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Summary:

It’s been a long time coming, but AMD said this morning that it has entered into a transaction with the Advanced Technology Investment Company of Abu Dhabi to create an independent semiconductor manufacturing foundry called The Foundry Company. As part of the spin-out of AMD’s fabrication […]

It’s been a long time coming, but AMD said this morning that it has entered into a transaction with the Advanced Technology Investment Company of Abu Dhabi to create an independent semiconductor manufacturing foundry called The Foundry Company. As part of the spin-out of AMD’s fabrication plants into this separate entity, AMD raised $1 billion in capital and got rid of about $1.2 billion in debt.

The move has been anticipated for over a year, as AMD has struggled to stay afloat amid production delays and brutal pricing from rival Intel. Last quarter, it reported a $1.2 billion loss. AMD finally had to admit it couldn’t keep up with the costs of building a $3 billion-$4 billion fab each time it wanted to shrink its chips and gain some economies of scale in manufacturing. That’s a business model that has moved on. Now most companies have created manufacturing partnerships, or are fabless, meaning they outsource the building of their chips to a third party.

The Foundry Company will join the ranks of those firms, and will be 44.5 percent owned by AMD and 55.5 percent owned by ATIC, an independent fund capitalized by the government of Abu Dhabi. ATIC will make a $5.7 billion investment into the business to build out a planned fab in upstate New York and finish out a fab in Dresden. This is the first major investment for ATIC. It will also invest $700 million in AMD.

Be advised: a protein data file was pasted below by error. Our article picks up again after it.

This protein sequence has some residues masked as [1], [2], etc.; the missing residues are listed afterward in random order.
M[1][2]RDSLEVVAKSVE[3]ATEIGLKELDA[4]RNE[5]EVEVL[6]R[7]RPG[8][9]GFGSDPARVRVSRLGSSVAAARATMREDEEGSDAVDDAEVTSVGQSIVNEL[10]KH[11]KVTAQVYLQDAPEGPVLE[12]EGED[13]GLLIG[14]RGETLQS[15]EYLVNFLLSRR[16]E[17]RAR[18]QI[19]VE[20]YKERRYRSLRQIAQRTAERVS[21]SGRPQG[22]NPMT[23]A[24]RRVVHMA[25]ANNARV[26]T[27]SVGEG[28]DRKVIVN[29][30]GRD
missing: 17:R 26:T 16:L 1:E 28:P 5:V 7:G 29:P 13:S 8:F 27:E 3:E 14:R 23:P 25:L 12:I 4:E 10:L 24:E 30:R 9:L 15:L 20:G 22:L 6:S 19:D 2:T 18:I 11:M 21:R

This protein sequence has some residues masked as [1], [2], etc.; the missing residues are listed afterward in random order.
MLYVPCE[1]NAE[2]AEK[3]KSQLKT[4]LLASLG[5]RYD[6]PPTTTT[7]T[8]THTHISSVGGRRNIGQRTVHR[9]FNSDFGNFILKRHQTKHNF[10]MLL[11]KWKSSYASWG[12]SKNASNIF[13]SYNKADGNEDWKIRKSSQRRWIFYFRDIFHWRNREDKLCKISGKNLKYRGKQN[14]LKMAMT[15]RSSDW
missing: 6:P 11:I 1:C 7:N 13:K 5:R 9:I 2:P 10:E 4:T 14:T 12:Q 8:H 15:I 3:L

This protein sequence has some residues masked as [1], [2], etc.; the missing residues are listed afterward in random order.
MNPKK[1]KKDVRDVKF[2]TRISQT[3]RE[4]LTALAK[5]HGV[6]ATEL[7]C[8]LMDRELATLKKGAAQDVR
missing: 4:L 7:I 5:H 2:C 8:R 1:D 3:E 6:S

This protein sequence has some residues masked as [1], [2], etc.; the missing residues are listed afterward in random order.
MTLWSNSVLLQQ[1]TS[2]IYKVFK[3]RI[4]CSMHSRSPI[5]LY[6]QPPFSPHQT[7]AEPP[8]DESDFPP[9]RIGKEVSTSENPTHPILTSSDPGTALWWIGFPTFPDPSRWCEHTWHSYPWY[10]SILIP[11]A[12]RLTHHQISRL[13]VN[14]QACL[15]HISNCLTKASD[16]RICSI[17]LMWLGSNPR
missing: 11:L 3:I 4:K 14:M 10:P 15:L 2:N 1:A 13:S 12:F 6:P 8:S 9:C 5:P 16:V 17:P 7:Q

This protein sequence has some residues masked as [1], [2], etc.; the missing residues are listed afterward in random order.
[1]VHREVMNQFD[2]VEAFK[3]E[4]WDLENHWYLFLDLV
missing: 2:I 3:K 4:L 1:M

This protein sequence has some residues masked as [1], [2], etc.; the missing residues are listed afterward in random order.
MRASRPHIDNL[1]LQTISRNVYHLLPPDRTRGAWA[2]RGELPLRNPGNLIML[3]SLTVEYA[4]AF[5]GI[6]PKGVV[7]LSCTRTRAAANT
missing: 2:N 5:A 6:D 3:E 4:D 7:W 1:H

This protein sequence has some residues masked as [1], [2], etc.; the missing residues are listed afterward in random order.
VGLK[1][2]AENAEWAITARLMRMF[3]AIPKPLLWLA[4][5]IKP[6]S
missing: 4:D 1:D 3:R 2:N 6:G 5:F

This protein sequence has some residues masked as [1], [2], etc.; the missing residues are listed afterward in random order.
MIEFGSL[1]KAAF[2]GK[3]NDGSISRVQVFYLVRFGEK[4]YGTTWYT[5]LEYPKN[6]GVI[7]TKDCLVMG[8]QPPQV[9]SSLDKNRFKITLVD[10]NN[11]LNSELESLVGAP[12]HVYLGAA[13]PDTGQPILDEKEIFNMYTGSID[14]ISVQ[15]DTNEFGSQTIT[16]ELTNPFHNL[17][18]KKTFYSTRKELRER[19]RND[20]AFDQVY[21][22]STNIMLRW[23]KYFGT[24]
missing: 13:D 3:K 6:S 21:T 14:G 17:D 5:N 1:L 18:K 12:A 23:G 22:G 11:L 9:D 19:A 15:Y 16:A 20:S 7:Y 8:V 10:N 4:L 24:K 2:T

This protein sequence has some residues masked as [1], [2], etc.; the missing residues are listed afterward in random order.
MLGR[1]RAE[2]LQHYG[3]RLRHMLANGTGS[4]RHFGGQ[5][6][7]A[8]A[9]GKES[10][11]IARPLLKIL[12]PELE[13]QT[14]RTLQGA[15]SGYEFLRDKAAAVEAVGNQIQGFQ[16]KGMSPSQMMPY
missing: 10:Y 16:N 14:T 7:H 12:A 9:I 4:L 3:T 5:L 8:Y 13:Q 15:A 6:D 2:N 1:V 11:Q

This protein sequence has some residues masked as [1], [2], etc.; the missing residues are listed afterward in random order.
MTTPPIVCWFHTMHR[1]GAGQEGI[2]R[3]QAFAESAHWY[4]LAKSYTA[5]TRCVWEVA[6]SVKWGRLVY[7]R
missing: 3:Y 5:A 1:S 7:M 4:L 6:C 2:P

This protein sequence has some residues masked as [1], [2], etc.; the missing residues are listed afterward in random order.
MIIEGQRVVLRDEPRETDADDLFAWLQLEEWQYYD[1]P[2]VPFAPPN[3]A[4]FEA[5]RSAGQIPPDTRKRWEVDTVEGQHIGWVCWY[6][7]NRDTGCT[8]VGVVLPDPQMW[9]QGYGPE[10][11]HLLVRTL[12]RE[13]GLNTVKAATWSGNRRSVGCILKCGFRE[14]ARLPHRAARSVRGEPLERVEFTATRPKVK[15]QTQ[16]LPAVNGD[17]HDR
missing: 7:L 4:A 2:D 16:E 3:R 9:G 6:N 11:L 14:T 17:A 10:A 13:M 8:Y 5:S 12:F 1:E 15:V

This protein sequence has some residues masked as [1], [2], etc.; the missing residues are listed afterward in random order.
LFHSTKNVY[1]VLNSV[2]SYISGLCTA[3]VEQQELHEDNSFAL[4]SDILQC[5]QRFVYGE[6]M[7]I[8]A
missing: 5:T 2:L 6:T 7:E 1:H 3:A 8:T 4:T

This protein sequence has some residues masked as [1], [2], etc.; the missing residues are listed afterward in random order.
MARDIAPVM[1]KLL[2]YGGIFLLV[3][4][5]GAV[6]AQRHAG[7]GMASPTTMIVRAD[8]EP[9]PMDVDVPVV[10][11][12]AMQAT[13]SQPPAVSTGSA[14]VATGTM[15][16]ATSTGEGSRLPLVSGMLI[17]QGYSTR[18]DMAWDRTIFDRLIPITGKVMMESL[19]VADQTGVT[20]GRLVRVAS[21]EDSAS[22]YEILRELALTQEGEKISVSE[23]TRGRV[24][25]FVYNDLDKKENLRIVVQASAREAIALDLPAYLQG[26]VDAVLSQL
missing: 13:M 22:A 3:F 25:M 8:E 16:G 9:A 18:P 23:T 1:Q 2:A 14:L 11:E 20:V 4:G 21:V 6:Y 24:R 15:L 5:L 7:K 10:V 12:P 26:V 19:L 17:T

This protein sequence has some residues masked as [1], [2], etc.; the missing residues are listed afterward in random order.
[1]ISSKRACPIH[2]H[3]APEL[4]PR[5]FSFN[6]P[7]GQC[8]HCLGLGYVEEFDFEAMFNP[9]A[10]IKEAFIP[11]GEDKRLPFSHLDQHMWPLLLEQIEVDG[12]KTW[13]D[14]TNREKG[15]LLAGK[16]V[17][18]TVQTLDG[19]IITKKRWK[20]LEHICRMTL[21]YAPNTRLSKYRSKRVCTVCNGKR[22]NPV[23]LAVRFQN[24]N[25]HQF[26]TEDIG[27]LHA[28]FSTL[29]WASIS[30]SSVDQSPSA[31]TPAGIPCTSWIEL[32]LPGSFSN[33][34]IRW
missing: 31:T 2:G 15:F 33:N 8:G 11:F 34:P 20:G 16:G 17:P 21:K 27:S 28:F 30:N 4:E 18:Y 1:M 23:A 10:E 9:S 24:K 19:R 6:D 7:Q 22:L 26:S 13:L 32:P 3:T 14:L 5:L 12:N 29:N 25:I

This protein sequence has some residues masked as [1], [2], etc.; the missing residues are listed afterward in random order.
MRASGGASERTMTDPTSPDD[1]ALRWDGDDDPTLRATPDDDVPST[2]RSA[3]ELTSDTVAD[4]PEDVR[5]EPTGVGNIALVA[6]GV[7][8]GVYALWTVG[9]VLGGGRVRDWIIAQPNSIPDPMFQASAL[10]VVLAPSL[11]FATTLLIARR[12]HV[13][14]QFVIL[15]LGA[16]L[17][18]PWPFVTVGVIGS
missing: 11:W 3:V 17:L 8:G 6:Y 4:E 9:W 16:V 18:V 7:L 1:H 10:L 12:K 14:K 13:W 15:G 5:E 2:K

The ATIC has also brought in the Mubadala Development Co. to help operate the fabs for the next 12 months. Mubadala made a $622 million investment in AMD last year, becoming an 8.1 percent shareholder. Today it said it would invest $314 million to eventually own 19.3 percent of AMD.

Doug Grose, the former senior V-P of technology development, supply chain and manufacturing for AMD, will lead the new company. Hector Ruiz, former CEO of AMD and its current chairman, will become chairman of the new company, leaving his position as chair of AMD. A new AMD chairman has not yet been selected.

Some problems I see with the deal:

  • New York State has promised $1.2 billion in assistance to AMD if it builds its fab in New York. The state does not have an agreement with The Foundry Co. Given the economic uncertainty and the foreign ownership of the new business, that assistance may change (although it wouldn’t likely disappear altogether.)
  • Because AMD has a 44.5 percent ownership stake in the fab it has some disincentives to negotiate hard for better wafer pricing. That could hurt AMD’s bottom line.
  • AMD has a licensing agreement with Intel that allows it to manufacture x86 chips. AMD says this deal fits within the confines of the Intel licensing agreement, but further details about that agreement would help investors understand exactly how it may limit The Foundry Co.’s ability to cut costs and expand.
  • AMD uses other foundries to make some of its chips. As a majority owner of a competitor, how will other foundries treat AMD’s wafers?

image of Dresden fab courtesy of AMD

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